Since nothing else has worked, mainline Republicans have been reduced to wringing hands and lighting their Ronald Reagan candles in prayerful pleas that Donald Trump fails to secure the nomination before their convention in July. He needs 1,237 delegates, and it’s not clear he will achieve that.

Denying Trump a first-ballot coronation conceivably could throw the convention into chaos and pave the way to nominate a more conventional candidate. That’s the establishment’s best hope — maybe its only hope.

Weird, huh? Republicans, having been swallowed by the chaos Trump inflicted on their plans, need a dose of the same to stop him.

I have a better idea. Give it up.

By any standard Republicans claim to hold dear, Donald Trump should be their nominee for president. I think he will get clobbered by Hillary Clinton in November, but more than 7 million GOP voters thus far have selected him from a field that once numbered 17 candidates, far more than anyone else. That’s supposed to matter.

These people chose Trump because they’re fed up with Washington and the way leaders there don’t listen to them. Republican voters can’t speak any louder than they have this election season. They want Trump!

True, more than 12 million voters chose someone else, but those people had a lot of options. As the field has dwindled to three, options other than Trump are either far-fetched (John Kasich) or downright scary (Ted Cruz). Frankly, as a citizen of this great nation, Trump scares me less than Cruz.

Kasich may be the sanest of the bunch, and he certainly is qualified. Alas, he also has been all but dismissed by the pundits, even after his home-state win last week in Ohio. I’m tempted to say that judgment should all but secure the nomination for Kasich, since the experts haven’t been right on much about this election. They may have a point, though, about the implausible, if not impossible, task Kasich faces going forward.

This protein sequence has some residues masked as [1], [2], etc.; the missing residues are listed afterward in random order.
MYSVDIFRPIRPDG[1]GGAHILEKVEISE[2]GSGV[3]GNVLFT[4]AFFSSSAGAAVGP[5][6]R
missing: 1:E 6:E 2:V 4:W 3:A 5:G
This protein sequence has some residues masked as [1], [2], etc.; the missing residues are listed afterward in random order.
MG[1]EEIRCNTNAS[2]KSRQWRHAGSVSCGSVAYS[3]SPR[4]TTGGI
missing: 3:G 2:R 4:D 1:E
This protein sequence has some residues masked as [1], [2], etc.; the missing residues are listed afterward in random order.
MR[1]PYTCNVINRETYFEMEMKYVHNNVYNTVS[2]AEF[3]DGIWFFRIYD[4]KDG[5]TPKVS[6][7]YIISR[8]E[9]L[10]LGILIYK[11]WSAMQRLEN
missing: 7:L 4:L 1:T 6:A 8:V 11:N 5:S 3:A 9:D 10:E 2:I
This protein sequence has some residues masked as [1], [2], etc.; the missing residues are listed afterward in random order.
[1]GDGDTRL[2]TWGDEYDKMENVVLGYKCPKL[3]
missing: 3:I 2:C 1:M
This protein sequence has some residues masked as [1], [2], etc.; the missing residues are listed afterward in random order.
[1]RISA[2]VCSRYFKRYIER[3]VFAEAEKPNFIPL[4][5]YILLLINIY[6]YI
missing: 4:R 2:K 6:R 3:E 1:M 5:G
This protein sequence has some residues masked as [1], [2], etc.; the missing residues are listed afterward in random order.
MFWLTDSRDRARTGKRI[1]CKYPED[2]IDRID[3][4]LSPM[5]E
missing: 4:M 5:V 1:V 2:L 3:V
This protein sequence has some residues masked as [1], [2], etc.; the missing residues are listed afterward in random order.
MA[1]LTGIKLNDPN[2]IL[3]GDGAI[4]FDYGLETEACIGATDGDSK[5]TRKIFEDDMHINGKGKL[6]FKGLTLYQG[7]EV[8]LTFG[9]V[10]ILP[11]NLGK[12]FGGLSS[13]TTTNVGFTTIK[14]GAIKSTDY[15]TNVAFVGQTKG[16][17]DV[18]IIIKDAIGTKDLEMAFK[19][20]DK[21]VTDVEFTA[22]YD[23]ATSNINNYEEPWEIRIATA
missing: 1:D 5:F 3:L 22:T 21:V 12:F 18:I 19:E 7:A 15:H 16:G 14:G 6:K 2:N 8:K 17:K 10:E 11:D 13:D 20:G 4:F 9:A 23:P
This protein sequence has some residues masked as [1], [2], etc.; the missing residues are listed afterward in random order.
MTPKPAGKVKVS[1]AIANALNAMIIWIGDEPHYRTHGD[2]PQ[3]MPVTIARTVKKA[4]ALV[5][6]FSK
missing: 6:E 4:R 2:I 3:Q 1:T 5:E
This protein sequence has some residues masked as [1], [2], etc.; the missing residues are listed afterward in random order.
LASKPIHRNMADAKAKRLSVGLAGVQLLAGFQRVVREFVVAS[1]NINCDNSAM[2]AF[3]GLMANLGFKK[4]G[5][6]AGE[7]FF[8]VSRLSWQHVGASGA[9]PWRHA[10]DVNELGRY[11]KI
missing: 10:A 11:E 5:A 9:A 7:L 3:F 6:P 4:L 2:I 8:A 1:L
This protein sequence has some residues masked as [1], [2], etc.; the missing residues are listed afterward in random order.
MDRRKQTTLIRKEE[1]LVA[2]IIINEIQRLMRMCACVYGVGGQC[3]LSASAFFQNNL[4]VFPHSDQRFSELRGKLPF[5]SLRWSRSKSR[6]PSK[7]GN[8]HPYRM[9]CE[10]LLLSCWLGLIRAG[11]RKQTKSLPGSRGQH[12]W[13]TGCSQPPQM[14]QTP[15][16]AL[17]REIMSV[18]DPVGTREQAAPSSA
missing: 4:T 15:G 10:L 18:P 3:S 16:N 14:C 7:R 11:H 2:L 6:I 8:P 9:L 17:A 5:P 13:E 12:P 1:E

He would have to win a few more states to set himself up as a viable mainstream alternative in a brokered convention. Out of the primaries and caucuses thus far, though, he has won only the state where he is a popular governor. He finished third, behind Trump and Cruz, next door in Michigan.

That doesn’t bode well, even though polls have shown Kasich faring well against Clinton. At a recent debate, Kasich noted “I beat Hillary Clinton by more than anybody, by 11 points.”

Voters don’t seem to care about those polls.

They want Trump.

Imagine the outrage if their man is denied the nomination. That would strike a matchstick that quickly could turn into an inferno and make a strange scene worse.

Republicans have been building toward something like this. It’s time to see it through. They lost the last two presidential races, and the answer each time was to go harder to the right. They don’t seem to accept that a majority of Americans reject their hard-line stances on immigration, reducing taxes on the wealthy, gay marriage, a woman’s right to choose, and so on.

Even the main target of their ire, President Barack Obama, is gaining in popularity. In the most recent Gallup poll, 52 percent of Americans approve of the job he is doing. That’s up from a 39 percent approval rating in July 2014.

Now along comes Trump with his build-a-wall mantra and all the other things he says. That may seem counter-productive to the mood of the country overall, but the fact his message has resonated deeply with millions of Americans can’t be denied. They deserve to have their man judged in November.

If Trump goes to the convention in Cleveland as the clear leader, accept the judgment of those who voted in the primaries. It’s Trump they want, it’s Trump they should get and, as Republicans like to say, let the people decide.


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